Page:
It’s been a tough year. As 2017 draws to an end, I’ll be glad of the festive rest.
This time of year can be exhausting for anyone, but in banking it can seem even more so. Year-ends create pressure to meet targets. Appraisals have to be completed and bonuses must be allocated. Instead of winding down, it’s often a case of winding up.
Winter burnout in banking is about more than workload, though. As the nights draw in, there’s a tendency for people everywhere to reflect upon their lives. All too often it seems that people in finance end up feeling inadequate. The financial crisis and its repercussions have taken their toll on our motivation: bankers are still vilified, still expected to justify our existence. Societal dislike chips away at self-esteem. It happens to us all.
At the same time, we’re expected to work harder than before with less structured career progression. I’ve been in this industry for nearly three decades and it didn’t used to be like this. Since the crisis, the emphasis has been on firefighting, on implementing new regulations and on trying to immunize ourselves against the next blowout. Everyone’s working flat out. Costs have been squeezed and employee development has fallen by the wayside.
I know a lot of you feel neglected and disappointed. Many of you haven’t been able to develop your careers the way you hoped when you started in this industry. You’re stuck and you’re confused about what else to do. You might feel that you don’t have any alternatives. It’s the big unspoken issue in banking nowadays.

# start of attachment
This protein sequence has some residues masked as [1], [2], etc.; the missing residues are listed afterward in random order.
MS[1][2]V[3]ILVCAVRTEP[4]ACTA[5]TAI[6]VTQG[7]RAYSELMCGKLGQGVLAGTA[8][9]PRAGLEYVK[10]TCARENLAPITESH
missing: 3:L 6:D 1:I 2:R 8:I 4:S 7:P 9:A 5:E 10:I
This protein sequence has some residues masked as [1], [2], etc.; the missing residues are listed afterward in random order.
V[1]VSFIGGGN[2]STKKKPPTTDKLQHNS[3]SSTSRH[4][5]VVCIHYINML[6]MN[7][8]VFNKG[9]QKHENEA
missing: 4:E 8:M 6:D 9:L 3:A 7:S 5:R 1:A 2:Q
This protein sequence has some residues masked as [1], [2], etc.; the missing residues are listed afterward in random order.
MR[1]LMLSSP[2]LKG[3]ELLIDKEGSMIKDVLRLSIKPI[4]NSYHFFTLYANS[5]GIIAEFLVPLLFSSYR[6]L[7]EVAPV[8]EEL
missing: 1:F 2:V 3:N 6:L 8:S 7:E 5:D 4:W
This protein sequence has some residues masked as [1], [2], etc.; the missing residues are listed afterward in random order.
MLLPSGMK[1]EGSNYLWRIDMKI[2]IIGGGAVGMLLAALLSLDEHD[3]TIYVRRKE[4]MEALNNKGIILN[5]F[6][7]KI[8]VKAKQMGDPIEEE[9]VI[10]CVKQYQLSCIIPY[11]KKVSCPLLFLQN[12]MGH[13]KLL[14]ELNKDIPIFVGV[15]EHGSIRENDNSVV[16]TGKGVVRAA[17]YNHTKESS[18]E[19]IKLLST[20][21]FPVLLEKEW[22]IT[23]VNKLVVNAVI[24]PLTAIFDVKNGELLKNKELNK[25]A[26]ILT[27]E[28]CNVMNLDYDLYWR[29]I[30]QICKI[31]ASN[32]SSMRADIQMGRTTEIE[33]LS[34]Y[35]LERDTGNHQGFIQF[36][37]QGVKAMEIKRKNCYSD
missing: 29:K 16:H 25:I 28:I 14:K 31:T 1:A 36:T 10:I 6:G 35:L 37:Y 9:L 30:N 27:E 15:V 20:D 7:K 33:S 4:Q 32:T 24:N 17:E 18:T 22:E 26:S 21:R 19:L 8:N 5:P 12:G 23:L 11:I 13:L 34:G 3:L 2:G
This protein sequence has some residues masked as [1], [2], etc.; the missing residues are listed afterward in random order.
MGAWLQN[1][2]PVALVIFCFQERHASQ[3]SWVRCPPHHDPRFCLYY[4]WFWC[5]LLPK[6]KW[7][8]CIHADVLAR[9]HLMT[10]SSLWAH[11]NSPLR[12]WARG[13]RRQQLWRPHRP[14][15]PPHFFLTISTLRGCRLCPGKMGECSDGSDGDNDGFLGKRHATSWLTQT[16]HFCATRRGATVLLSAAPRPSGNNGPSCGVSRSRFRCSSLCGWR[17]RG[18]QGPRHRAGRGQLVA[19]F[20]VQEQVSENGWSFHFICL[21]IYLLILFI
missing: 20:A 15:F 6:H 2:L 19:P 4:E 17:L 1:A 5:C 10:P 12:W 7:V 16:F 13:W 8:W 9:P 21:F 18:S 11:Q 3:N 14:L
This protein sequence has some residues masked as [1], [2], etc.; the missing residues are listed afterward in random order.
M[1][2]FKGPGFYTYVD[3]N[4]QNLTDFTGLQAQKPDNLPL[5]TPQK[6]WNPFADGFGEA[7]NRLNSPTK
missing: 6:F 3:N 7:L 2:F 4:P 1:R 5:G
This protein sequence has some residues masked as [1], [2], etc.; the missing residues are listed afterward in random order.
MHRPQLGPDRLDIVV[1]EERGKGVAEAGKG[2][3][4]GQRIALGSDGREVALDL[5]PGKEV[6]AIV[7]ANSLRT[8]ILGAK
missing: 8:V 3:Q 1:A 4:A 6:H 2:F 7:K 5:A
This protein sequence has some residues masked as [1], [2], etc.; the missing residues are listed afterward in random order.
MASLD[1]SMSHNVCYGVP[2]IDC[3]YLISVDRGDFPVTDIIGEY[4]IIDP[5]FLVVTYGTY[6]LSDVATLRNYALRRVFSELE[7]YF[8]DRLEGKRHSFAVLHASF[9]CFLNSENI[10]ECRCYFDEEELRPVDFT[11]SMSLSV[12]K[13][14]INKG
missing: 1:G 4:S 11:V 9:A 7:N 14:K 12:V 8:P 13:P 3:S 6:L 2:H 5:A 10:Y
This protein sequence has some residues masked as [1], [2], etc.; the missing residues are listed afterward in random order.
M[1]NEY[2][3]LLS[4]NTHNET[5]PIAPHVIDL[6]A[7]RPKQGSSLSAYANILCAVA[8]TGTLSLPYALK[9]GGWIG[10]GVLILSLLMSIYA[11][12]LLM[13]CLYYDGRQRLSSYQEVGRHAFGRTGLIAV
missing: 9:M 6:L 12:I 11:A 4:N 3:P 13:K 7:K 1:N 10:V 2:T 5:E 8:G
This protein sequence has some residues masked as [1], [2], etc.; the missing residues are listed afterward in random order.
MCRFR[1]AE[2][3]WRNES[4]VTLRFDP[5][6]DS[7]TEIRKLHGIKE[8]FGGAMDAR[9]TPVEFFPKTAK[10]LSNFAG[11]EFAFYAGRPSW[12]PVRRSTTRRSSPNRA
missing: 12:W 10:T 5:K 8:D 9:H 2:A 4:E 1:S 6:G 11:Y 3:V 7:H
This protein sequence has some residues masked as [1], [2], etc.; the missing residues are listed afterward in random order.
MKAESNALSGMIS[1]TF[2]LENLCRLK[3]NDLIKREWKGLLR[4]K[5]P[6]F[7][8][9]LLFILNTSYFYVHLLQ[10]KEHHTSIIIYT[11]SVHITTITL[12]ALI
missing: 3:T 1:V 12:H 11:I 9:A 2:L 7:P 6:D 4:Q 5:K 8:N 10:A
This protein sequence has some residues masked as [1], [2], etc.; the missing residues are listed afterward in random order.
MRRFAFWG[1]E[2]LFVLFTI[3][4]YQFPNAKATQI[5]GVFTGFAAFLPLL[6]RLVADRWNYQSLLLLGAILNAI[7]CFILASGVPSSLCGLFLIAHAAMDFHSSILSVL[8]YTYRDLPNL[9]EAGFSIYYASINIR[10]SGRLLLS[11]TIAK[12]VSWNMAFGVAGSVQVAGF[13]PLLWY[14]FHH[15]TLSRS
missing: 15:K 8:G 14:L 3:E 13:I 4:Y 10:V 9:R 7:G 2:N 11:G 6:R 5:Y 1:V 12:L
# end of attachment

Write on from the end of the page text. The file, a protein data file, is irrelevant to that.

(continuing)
While this might sound a bit bleak, there are things you can tell yourself to make things better! Life is not predictable: your career may not have turned out the way you expected, but if you work in finance you’re very fortunate. By working in banking you’re also fulfilling a valuable social function which has been overlooked in the discourse about the crisis. There are three limited resources in economics (labour, capital and land). If someone wants to create something, they’ll need at least two of these. Banks provide the capital. This is our role: we are among the “creators”!!!
Christmas is about resting and reflecting. It’s also about being aware of your purpose. As the employee of a leading investment bank, you are doing something valuable. Remember this and use it as a mantra to increase your self-esteem and resilience in the year to come! Be thankful for all that you have. Have a good break. I’ll see you in 2018.
Roland Smith is the pseudonym of an MD who manages the derivatives trading business of a European bank.
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